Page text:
Not everyone can agree on just when exactly Dynamo Kyiv were formed, but what surely can’t be disputed is their status as one of eastern Europe’s big boys. The Bilo-syni [White and Blues] were champions of the Soviet Union a record 13 times – that’s once more than Muscovite rivals Spartak – and dominated in a post-independent Ukraine until Rinat Akhmetov opened his chequebook at Shakhtar Donetsk to fund his new hobby of collecting Brazilian wonderkids.
Officially, the club were founded on 13 May 1927, born out of the Ministry of Interior’s eponymously named sports society, and gradually Dynamo ousted Kharkiv as Ukraine’s pre-eminent side of the 1930s.
The Second World War curtailed the Soviet football calendar in 1941 after just four games; Kyiv fell to the Nazis the same year and the Dynamo team was fragmented. However, their players constituted the rump of FC Start, a side formed in a local bakery whose victories against opponents brought to the city by the occupying Germans became an allegory of resistance for Ukrainians. Worried that the performances of Start would raise the local population’s morale, the Nazis dispatched to Kyiv the unbeaten Luftwaffe club Flakelf to put them in their place. The result was a comprehensive 5-1 victory for Start and a replay was ordered that would become known as “the Death Match”.
In an intimidating Zenit Stadium, Flakelf adopted a physical approach to the game and meted out strong challenges as they did in the original fixture. But as in the first match, the outcome was a Start win, 5-3. In time, members of the squad were arrested. Mykola Korotkykh died under torture; Ivan Kuzmenko, Oleksey Klimenko and Mykola Trusevich were executed at Babyn Yar, a ravine on the outskirts of Kyiv where thousands were killed during the Nazi occupation of Ukraine. Those who did survive would never be able to play football again.
Post-war, it wasn't until 1961, under Vyacheslav Solovyev that Dynamo landed their first league title, and more success would come later in the decade with the arrival of Viktor Maslov, indubitably one of the most pioneering managers of the modern era. The Muscovites won the Soviet championship three more times and arguably laid the foundations for another of eastern Europe’s great coaches, Valeriy Lobanovskiy.
Born in Kyiv and a former Dynamo player, his three spells at the club from 1973 until his death in 2002 established them as a genuine force in Europe. Lobanovskiy was a shrewd tactician and a strict disciplinarian, who created highly organised, successful teams during each of his reigns. The first yielded five league titles and three USSR Cups, and their 3-0 victory against Ferencvárosi in the final of the 1975 Cup Winners’ Cup final was the first major European honour won by a team from the Soviet Union. Dynamo also beat Bayern Munich 3-0 on aggregate in the Super Cup the same year.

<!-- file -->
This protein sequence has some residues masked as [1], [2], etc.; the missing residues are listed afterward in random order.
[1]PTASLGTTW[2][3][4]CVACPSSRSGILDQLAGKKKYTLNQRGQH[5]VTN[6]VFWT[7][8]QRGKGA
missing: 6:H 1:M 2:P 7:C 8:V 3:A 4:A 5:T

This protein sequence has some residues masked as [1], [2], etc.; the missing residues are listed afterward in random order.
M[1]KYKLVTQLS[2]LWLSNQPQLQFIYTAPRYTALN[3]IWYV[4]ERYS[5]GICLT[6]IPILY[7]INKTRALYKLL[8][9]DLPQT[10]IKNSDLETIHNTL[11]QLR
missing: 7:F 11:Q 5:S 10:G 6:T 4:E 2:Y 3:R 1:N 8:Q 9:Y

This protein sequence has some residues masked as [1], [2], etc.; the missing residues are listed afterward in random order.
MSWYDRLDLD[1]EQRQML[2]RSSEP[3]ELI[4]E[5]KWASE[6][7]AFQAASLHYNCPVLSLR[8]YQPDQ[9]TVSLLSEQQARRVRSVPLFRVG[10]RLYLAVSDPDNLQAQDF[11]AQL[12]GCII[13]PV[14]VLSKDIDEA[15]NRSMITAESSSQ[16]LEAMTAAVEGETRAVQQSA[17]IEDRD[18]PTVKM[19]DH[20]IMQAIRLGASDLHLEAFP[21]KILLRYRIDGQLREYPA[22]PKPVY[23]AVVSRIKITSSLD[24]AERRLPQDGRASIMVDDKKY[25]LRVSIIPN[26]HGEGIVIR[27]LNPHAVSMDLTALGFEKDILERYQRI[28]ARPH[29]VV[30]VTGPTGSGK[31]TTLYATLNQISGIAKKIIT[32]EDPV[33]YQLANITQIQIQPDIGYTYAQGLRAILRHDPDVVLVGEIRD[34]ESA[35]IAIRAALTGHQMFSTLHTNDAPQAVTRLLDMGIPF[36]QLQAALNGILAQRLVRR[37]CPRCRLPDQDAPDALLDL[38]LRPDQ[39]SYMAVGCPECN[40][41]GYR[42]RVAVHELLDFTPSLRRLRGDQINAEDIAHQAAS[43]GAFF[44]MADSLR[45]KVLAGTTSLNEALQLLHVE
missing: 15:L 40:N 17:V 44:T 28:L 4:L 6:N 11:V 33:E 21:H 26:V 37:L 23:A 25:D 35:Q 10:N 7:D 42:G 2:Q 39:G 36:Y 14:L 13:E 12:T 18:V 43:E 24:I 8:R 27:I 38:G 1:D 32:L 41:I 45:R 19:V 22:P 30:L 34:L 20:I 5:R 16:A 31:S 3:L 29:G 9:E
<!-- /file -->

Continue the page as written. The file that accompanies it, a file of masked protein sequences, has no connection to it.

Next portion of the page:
Lobanovskiy left in 1982, but returned to the Bilo-syni hotseat two years later, picking up where he left off with three more Soviet championships, three cups and victory in the 1986 Cup Winners’ Cup final against Atlético Madrid. In 1990 Lobanovskiy departed to work in the Middle East.
Six years later, and having rescued the club from the brink of bankruptcy, Hryhory and Ihor Surkis brought Lobanovskiy back, where he would remain until his death in 2002. Lobanovskiy won five straight Ukrainian Premier League titles and three cups, and memorably took Dynamo to the semi-finals of the Champions League in 1999, where they fell to Bayern Munich 4-3 on aggregate.
Each of Lobanovskiy’s sides produced a Ballon d’Or winner. Oleh Blokhin (1975), Ihor Belanov (1986) and Andriy Shevchenko (2004, then at AC Milan) were all recipients of the prestige award. Most of that famous Champions League squad departed to greener pastures and after Lobanovskiy’s passing Dynamo faltered; out east, Shakhtar Donetsk were in the ascendancy.
Rinat Akhmetov has given Mircea Lucescu time and money to build one of eastern Europe’s best sides with a clear ethos, while Dynamo have gone through a clutch of managers since the Romanian’s appointment in 2004. Few could argue they're now the number one team in Ukraine.
To wrestle that title back they’ve looked to the past once again, reappointing the Russian Yuri Semin in late 2010, the last manager to win Dynamo a league title for the club in the 2008/09 season.
The 16,873-capacity Valeriy Lobanovskiy Dynamo Stadium is located in a leafy park along the banks of the Dnipro River, not far from maydan Nezlezhnosti (Independence Square) in the city centre. Built on land that began the 20th century as an allotment for the nearby Mariyinsky Palace, football was first played at Dynamo’s home in 1934, but suffered damage in the Second World War and several unexploded bombs were discovered during its renovations in the early nineties. Greeting fans at the entrance is a statue of the late Valeriy Lobanovskiy, his wristwatch set to the exact time of his death – 20.37.
Also in the grounds of the stadium is a monument to the players of FC Start, where Dynamo’s players traditionally lay flowers on their wedding day.
Club address vul Hrushevsky 3, Kyiv 01001
Telephone +380 44 597 00 08
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Guide by Mark Gilbey, who writes FourFourTwo's Never Mind The Bolsheviks
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